Author Topic: Sulfate levels for west coast IPA  (Read 342 times)

Offline trapae

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Sulfate levels for west coast IPA
« on: November 28, 2021, 08:24:53 pm »
I’m starting to finally get into water chemistry and just wondering what most of you all like for sulfate levels and Cl levels in an IPA or American pale ale?  (Not a New England IPA).  A lot of the water profiles say sulfate up to 300, but it seems like that might be super dry and harsh. Just wondering what you all prefer. Thanks.
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Offline Andy Farke

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Re: Sulfate levels for west coast IPA
« Reply #1 on: November 28, 2021, 10:01:23 pm »
I usually aim for around 150 ppm of sulfate and 50 to 75 ppm of chloride. I know some people like their sulfates higher...but this is what I've found works for my taste.
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Offline mainebrewer

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Re: Sulfate levels for west coast IPA
« Reply #2 on: November 29, 2021, 04:15:24 am »
My IPA water profile is 300 ppm SO4 and 50 ppm Cl
My APA water profile is 110 ppm SO4 and 50 ppm Cl
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Offline Megary

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Re: Sulfate levels for west coast IPA
« Reply #3 on: November 29, 2021, 06:58:14 am »
All these numbers are just theoretical, of course.  Who really knows their mineral content to a ppm accuracy??

But, my last IPA was:
120 SO4 - 50 Cl
With gypsum additions, at this point, my Ca = 102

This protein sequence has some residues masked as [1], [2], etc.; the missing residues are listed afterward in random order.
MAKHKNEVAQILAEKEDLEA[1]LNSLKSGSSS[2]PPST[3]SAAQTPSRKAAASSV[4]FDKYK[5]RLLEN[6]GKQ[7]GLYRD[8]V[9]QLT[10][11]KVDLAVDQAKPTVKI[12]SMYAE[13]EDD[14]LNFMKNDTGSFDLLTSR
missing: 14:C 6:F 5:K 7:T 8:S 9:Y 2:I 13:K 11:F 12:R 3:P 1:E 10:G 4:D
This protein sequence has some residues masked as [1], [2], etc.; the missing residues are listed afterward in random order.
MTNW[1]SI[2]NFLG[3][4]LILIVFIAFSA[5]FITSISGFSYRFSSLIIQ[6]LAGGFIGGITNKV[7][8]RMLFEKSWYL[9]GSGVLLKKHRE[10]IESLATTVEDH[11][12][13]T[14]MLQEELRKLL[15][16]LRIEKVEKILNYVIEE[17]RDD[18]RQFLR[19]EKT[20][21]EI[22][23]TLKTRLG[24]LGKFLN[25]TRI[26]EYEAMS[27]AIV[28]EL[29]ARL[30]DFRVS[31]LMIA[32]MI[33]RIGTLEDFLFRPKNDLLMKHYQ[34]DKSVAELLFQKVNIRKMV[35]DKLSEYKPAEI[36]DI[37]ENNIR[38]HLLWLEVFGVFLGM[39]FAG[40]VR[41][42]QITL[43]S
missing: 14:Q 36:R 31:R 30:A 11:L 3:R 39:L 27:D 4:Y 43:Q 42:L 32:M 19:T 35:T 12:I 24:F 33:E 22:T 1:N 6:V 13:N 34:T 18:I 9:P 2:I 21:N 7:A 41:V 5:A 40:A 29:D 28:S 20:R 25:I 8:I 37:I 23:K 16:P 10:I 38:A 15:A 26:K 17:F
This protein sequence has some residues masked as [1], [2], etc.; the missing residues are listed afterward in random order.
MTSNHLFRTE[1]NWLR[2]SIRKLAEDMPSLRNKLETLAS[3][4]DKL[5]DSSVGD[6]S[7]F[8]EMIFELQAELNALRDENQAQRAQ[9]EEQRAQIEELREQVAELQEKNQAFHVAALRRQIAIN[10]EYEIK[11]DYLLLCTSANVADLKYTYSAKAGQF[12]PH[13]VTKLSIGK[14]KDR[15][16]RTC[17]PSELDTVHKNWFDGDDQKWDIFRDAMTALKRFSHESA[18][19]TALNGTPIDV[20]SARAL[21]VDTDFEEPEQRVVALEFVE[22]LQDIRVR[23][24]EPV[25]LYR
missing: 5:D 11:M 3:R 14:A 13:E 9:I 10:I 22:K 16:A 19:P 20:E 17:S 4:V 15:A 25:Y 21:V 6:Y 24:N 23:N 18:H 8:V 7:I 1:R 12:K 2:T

I think another question should be, "How do you raise your SO4 way up without moving the Ca (gypsum) or Mg (epsom) needle too far"?  Or, can you even raise the Ca and Mg needle too far?  Yeah, I've read the water knowledge section in Bru'n Water and I know the recommended limits, but I don't take those limits as cast iron rules.


Offline tommymorris

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Re: Sulfate levels for west coast IPA
« Reply #4 on: November 29, 2021, 08:06:27 am »
I have tried lots of levels. Lately, I have settled in around 225 SO4.  I think trying various levels for yourself is worth while and not much risk.

Offline BrewBama

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Re: Sulfate levels for west coast IPA
« Reply #5 on: November 29, 2021, 09:08:01 am »
This is my hoppy profile for 6.5 post-boil gallons:

Calcium: 118.4 ppm - Magnesium: 7.9 ppm
Sodium: 0.0 ppm - Sulfate: 210.3 ppm
Chloride: 77.4 ppm - Bicarbonate: 0.0 ppm
Residual Alkalinity: -89.2 ppm
Sulfite/Chloride Ratio: 2.72

I get there by adding 1 tsp CaCl, 1 tsp Gypsum, .5 tsp Epsom Salt to distilled or purified water. I add the CaCl to the mash but hold the Gypsum and Epsom Salt until the boil.



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Offline Bob357

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Re: Sulfate levels for west coast IPA
« Reply #6 on: November 29, 2021, 10:06:06 am »
It's more the ratio between Sulfate and Chloride that's important than the concentration. I usually shoot for ~ 2:1 Sulfate/Chloride for Pale Ales and 3:1 for West Coast IPAs, while keeping the Calcium ~100 ppm.
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Offline RC

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Re: Sulfate levels for west coast IPA
« Reply #7 on: November 29, 2021, 11:09:21 am »
It's more the ratio between Sulfate and Chloride that's important than the concentration. I usually shoot for ~ 2:1 Sulfate/Chloride for Pale Ales and 3:1 for West Coast IPAs, while keeping the Calcium ~100 ppm.